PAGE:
Stiff Little Fingers Talk Moving Forward While Looking Back

Written by Greg Moskovitch on 13th February, 2014

Stiff Little Fingers Talk Moving Forward While Looking Back

Forming amid The Troubles in 1977, Stiff Little Fingers were one of a handful of Irish punk bands that rose to prominence at the height of the genre’s dominance over the UK independent music scene, their homeland arming them with enough artillery to create some of the most arresting and potent punk rock records of the time.

Fast-forward to 2014 and SLF frontman Jake Burns is sitting in a recording studio in Los Angeles, putting the final vocal tracks on No Going Back, the band’s tenth studio album. The album was entirely crowdfunded through PledgeMusic, the band hitting their target within twelve hours.

“Thanks to it we are now completely independent again,” says Jake. “We really don’t have anybody to answer to except ourselves…but something I became aware of very quickly is that you’d go into the studio, not that anyone ever sets out to make a bad record, but you would take longer or you’d go wandering off dark alleyways and at the end of the day you’d think, ‘Well, it’s EMI’s money.’”

“This time, we’ve very much aware that it’s our audience’s money that we’re spending and they’ve shown a huge amount of faith in us,” says Jake. “I mean, they’re basically all pre-buying a record they’ve never heard a note of!” Jake, however, makes it clear that their faith is justified.

“It’s not like I’m short of subject matter these days,” he says. Jake had previously stated that his songwriting starts with something that gets him angry, but, he says, “it’s not so much things that make me angry as things that offend my sense of justice.” Listing the subjects tackled on No Going Back he cites the Bernie Madoff investment scandal, “the collapse of the banking industry,” and the Catholic sex abuse scandal, which Jake says hit close to home.

“We happened to be in Ireland at the time that came to light. I saw guys being interviewed and to see these people come out and actually be brave enough to talk about that, particularly in a society as patriarchally based as Ireland where the church has so much control…it dawned on me that they were pretty much exactly the same age as I was.”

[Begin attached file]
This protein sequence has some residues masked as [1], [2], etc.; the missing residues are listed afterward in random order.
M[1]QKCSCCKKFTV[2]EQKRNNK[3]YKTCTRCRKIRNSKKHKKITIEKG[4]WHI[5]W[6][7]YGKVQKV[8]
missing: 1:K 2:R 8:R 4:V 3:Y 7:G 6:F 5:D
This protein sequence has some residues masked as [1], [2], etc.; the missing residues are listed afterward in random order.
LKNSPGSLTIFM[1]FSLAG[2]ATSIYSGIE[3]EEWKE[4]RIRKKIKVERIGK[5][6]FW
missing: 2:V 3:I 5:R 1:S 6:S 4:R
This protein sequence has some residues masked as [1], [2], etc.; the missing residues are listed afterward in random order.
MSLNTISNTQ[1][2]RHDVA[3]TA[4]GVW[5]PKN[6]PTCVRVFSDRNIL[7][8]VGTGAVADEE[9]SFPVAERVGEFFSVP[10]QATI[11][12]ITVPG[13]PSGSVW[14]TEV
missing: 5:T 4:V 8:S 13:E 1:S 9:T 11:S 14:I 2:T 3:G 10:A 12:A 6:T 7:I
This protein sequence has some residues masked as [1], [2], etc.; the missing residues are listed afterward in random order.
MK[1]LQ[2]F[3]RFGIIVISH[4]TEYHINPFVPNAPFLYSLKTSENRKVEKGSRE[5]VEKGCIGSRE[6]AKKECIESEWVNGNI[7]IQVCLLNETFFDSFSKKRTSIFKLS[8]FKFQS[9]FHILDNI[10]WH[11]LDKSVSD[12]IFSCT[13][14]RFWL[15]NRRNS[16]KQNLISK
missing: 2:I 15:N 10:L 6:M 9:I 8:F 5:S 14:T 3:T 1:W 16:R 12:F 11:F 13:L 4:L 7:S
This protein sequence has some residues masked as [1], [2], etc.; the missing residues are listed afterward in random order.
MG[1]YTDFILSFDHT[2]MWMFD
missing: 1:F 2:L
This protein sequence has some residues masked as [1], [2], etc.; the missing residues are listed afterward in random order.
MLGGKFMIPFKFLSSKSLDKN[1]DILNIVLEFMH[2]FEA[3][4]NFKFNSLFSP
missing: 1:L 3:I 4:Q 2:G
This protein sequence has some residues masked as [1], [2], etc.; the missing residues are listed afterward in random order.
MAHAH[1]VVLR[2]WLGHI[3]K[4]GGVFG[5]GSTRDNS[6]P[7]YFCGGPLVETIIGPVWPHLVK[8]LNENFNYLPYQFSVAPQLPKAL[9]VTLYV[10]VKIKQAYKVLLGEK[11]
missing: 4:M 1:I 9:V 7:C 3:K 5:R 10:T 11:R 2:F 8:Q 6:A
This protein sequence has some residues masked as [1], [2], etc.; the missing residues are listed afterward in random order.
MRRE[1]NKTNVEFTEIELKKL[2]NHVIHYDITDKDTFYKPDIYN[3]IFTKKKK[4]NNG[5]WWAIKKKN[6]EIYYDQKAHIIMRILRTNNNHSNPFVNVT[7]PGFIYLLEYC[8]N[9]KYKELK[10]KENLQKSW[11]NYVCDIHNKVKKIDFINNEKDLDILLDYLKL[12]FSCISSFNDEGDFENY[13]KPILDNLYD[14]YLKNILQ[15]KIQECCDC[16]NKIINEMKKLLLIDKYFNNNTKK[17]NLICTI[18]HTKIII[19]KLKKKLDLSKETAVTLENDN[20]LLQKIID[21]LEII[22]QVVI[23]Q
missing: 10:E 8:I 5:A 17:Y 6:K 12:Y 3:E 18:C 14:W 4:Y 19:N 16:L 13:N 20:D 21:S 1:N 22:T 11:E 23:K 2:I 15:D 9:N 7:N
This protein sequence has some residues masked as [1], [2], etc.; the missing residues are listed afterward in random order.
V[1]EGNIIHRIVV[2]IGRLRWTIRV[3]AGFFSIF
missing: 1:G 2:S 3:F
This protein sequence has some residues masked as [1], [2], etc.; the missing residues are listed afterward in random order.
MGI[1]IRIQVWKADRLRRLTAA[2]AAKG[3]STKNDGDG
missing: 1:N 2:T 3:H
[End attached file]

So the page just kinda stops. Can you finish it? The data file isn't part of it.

The No Going Back process began when an older Jake, now living in Chicago, celebrated his 50th birthday. “I’m not big on birthdays, but because it was the fiftieth my wife was determined to make a big deal of it and I said, ‘Look, I just wanna go down to the pub with a couple of pals and have a beer.’ So she took me at my word and basically flew in as many pals as she could find.”

“It was a bit like an episode of This Is Your Life,” Jake quips. “And I think because she made such a fuss about it, the fiftieth thing kind of stuck in my head…and I came home after the tour and sat down and listened through all of the songs that I’d written and I kind of realised that I could’ve written these when I was twenty.”

“They sounded a bit like I was writing because I had to, not because I wanted to,” explains Jake. “I kind of threw them out. I kept bits and pieces and tried not to throw the baby out with the bathwater, but I did want to go back and rewrite the songs in I guess a more grown up way.”

Looking back on Stiff Little Fingers’ catalogue, Jake is reminded that the songs he had indeed written 40 years ago are still, sadly, very relevant. “I was obviously hoping that by now the situation in Northern Ireland would have settled itself down and those songs would almost be like folk songs of ‘Do you remember the terrible times in the past?’”

“It’s obviously a much safer place than it used to be,” he concedes, “it’s a much more stable place than it used to be, but you can still tell that there’s still a certain amount of tension just beneath the surface, so when we go back, there are still reminders that the songs are all still sadly relevant today, albeit not on the scale when we wrote them.”

It’s this awareness that drove Jake and the band to donate a portion of the album funds to the Integrated Education Fund, who encourage integrated schools in Northern Ireland. “When [bass player Ali McMordie] and myself were growing up in Ireland, the school you went to defined where you came from, it defined to a large extent, even if you weren’t religious, what religion people at least assumed you were and it was always the case of ‘And never the twain shall meet,” says Jake.

Jake will soon come face-to-face with his Australian fans as part of the forthcoming Soundwave tour and Jake has already formulated the Stiff Little Fingers mission statement for the tour, saying, “Even though we have been to Australia once before, we’ve really only scratched the surface.”

“I think we’ve gotta approach it that these people have never seen us before and we’ve probably only got a limited amount of time to play for them…but for a band that never had a hit, we’re basically going to be playing the greatest hits.”

“We’ve always tried to be honest with our audience,” says Jake, attempting to dissect the band’s longevity. “I’ve always written songs that have meant something to me and that have offended my sense of justice and I seem to share a lot of the same concerns that our audience do and I think that’s another reason that people have stuck by us.”

“I’ve spoken to many audience members,” he says, “and occasionally we get into why they like the band and a lot of people have mentioned those sorts of things, and then you get other people who say, ‘No, I don’t care about all that. I just like that you play loud and fast.’ Well, that’s fine too.”


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